Current physiological studies emphasize the role of neuronal oscillations and synchronization in the pathophysiology of Parkinson's disease; however, little is known about their specific roles in the neuronal substrate of dopamine replacement therapy (DRT). We investigated oscillatory activity and correlations throughout the different states of levodopa-naive parkinsonism as well as "Off-On" and dyskinetic states of DRT in the external globus pallidum (GPe) of tremulous (vervet) and rigid-akinetic (macaque) monkeys and in the internal globus pallidum (GPi) of the vervet monkey. We found that, although oscillatory activity of cells and interneuronal correlation in both pallidal segments increases after induction of parkinsonism with 1-methyl-4-phenyl-1,2,3,6-tetra-hydropyridine (MPTP) and decreases in response to DRT, important differences exist between the two pallidal segments. In the GPi, the fraction of oscillatory cells and relative power of oscillations were significantly higher than in the GPe, and the dominant frequency was within the range of 7.5-13.5 Hz compared with a range of 4.5-7.5 Hz within the GPe. The interneuronal correlations were mostly oscillatory in the GPi, whereas at least half are non-oscillatory in the GPe. We demonstrate that the tremor characteristics after exposure to DRT do not resemble those of the normal or the levodopa-naive state. Moreover, although DRT reverses the MPTP-induced neuronal changes (rate, pattern, and pairwise correlations), the balance between GPe and GPi fails to restore. We therefore suggest that this imbalance reflects additional abnormal organization of the basal ganglia networks in response to dopamine replacement and may constitute the physiological substrate of the limitations and side effects of chronic DRT.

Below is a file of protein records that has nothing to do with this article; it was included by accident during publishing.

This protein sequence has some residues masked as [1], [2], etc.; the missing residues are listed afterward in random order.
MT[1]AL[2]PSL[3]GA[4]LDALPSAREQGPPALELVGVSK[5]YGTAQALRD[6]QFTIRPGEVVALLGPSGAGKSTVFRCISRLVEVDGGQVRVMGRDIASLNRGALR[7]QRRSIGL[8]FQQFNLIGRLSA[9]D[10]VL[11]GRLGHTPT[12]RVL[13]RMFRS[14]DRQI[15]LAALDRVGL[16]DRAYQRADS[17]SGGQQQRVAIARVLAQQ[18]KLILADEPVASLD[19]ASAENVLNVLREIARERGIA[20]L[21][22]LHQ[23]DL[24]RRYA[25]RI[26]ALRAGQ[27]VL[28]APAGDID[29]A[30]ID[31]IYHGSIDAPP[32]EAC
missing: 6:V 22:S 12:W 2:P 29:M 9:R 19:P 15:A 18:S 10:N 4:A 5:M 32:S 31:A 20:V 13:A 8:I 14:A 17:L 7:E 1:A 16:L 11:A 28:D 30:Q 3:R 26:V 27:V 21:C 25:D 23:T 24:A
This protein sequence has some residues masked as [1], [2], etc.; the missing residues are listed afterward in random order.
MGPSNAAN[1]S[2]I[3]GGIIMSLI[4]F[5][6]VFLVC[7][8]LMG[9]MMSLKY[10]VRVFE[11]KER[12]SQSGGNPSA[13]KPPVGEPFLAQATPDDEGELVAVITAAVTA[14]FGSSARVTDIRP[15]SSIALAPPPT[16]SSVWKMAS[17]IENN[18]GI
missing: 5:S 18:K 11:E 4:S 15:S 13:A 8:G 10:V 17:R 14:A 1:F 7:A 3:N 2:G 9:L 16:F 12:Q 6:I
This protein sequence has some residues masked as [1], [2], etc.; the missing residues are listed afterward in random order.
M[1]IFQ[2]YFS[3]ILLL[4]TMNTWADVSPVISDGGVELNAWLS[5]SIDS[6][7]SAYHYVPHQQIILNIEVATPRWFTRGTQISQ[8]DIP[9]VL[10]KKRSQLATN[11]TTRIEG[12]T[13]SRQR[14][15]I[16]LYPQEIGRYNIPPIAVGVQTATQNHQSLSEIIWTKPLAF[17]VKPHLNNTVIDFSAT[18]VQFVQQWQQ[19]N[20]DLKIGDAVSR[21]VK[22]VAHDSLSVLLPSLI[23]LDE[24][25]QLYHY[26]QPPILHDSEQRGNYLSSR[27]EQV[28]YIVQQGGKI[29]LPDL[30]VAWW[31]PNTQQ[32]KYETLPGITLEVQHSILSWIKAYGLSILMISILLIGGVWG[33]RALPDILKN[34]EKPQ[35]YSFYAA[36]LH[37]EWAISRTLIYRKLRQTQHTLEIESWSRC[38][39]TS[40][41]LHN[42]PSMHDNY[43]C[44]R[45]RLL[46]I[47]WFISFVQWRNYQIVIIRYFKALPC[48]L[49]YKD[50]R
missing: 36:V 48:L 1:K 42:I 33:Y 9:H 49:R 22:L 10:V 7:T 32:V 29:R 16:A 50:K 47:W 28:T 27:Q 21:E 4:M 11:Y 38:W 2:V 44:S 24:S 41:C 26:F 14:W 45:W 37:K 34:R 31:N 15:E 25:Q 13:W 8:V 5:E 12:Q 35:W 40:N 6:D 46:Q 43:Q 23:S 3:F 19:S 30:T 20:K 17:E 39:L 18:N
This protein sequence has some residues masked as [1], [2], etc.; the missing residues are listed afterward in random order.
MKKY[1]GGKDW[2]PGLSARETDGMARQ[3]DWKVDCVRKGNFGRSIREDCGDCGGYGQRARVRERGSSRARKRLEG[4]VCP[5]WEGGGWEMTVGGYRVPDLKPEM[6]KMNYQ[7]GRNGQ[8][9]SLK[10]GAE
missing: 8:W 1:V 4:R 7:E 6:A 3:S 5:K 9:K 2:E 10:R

- Basal ganglia
- Parkinson's disease